That’s right and the so-called leadership that we have – and we do have leadership in South Africa. It just happens to be bad leadership… Hitler was a leader but he was a bad leader. Putin is a leader – no question about it – but he’s a bad leader. That’s what we have in South Africa as well. We’ve got leaders, but they are bad leaders and these bad leaders are not changing the situations that can, so easily, be rectified. They are just allowed to continue. It’s almost as if they don’t see it. It’s incomprehensible.

But there has to be a change, surely.

Well, yes.

When does that come?

That comes when finally, the voter decides enough is enough and votes incompetence out of power. Of course, then it’s a question of whether that is acceptable to the ruling party because we have a President at the moment who says, ‘ANC comes before the country” and we have a ruling party who doesn’t even contemplate the possibility (in a democracy, by the way) of losing power to another party and then trying to fight your way back as it happens in most democracies. Our ruling party doesn’t even seem to contemplate that possibility.

I guess there’s always upside. If you see what’s happened in Venezuela yesterday with the opposition coming in to power there… Who would have thought Chavez’s party could ever lose? Fifty-nine percent is what the opposition won there so they had to accept the vote. Similarly, in Argentina. You see the big backlash in France over the weekend as well where the socialist – this kind of dispensing of largesse – is now being swept away. Could it not happen in this country?

It could definitely happen. Of course it could happen and it should happen.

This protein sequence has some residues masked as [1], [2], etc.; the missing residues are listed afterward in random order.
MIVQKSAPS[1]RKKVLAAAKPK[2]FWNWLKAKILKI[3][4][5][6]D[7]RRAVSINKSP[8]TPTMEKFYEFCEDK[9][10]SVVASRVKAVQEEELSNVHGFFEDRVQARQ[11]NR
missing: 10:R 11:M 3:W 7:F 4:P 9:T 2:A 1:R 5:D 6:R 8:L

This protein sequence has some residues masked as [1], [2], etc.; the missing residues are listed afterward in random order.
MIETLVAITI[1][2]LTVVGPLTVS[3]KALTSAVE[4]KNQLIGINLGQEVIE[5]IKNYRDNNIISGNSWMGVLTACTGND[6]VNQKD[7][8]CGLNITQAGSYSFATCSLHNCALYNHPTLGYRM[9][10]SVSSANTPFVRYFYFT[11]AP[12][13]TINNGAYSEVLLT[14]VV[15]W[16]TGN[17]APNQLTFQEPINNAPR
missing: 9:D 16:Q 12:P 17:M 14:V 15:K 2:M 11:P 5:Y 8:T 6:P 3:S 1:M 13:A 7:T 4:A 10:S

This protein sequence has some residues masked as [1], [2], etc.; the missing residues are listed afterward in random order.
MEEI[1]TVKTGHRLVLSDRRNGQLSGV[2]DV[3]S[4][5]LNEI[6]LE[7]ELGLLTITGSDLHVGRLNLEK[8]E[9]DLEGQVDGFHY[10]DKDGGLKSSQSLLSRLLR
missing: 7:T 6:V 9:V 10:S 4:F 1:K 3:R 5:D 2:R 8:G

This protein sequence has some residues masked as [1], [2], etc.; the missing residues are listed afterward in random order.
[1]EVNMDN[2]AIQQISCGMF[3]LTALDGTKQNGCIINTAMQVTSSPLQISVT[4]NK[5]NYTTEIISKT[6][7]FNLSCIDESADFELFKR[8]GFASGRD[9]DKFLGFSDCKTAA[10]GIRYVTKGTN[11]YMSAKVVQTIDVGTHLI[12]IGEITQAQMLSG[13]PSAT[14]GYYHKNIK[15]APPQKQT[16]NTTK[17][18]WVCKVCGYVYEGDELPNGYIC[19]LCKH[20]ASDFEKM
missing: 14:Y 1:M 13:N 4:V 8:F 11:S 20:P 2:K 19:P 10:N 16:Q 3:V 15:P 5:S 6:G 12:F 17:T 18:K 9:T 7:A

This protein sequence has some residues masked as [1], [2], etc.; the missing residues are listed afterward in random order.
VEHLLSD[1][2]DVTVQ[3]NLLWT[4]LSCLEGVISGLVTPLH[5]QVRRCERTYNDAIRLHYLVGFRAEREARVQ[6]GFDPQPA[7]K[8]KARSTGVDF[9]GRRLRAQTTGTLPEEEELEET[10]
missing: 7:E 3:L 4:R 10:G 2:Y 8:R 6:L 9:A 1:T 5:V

Are you remaining optimistic? Obviously, you’re South African. This is your place. This is where you were born. This is where you grew up. Is there reason…can you find little specks of optimism?

Absolutely. I’m totally optimistic. I’m just very, very annoyed because we are operating way below our potential. This is a source of irritation, Alec. If I weren’t optimistic, I wouldn’t be here. I am optimistic, but I’m extremely annoyed and this is what’s necessary – for the voting public to become annoyed and to vote accordingly.

Read also: How the world sees us: Tim Knight – SA’s slide from Madiba to Zuma. Oh Boy.

Are you finding that others in the business community feel like you do?

Absolutely. Black and White. More and more. We can see it in the municipal elections. We can see it happening. It’s just happening too slowly. We’ve had 20 years of this incompetence. It’s enough now. It’s not as if it’s all South Africa’s fault. The world is having a pretty tough time at the moment. You have extra complicating factors such as the current drought, the slump in the commodity cycle, and it carries on. Then it makes whatever we want to try and do, even more difficult. It’s not as if it’s all our own fault but a lot of it is our own fault, where we just cannot seem to recognise ‘what is the right thing to do’.

The right moral compass. We’ve been hearing that we’ve lost the moral compass and leadership of this country a long time ago.

We have lost it. That’s not even a debate. We’ve lost it.

So, what does one do about SAA – boycott the airline?

No. While you have good pilots, (which they’ve got), you’ve got good staff, and on many layers of management you have good management, you’ve got very good people there. To my mind, there’s no question about that if you’ve got a good maintenance section, planes are being maintained, and they’re being flown very well. You’ve just got this idiotic leadership at the top and there’s no proper sense coming from the nominal shareholder either at the moment.

So, at some point in time, all of this drift has to hit rock-bottom somewhere. How far are we from it?

Well, from what I see at the moment, we’re just going to bumble along now for a while. We’re going to bumble along from disaster to disaster until such time as the ruling party gets a real wakeup call from the voting public. I can’t see what else is going to get the sense in there because every day, you just see another blunder. They’re making such obvious mistakes but they just can’t seem to see it or care for that matter.

What about the appointment of Mark Barnes at the Post Office?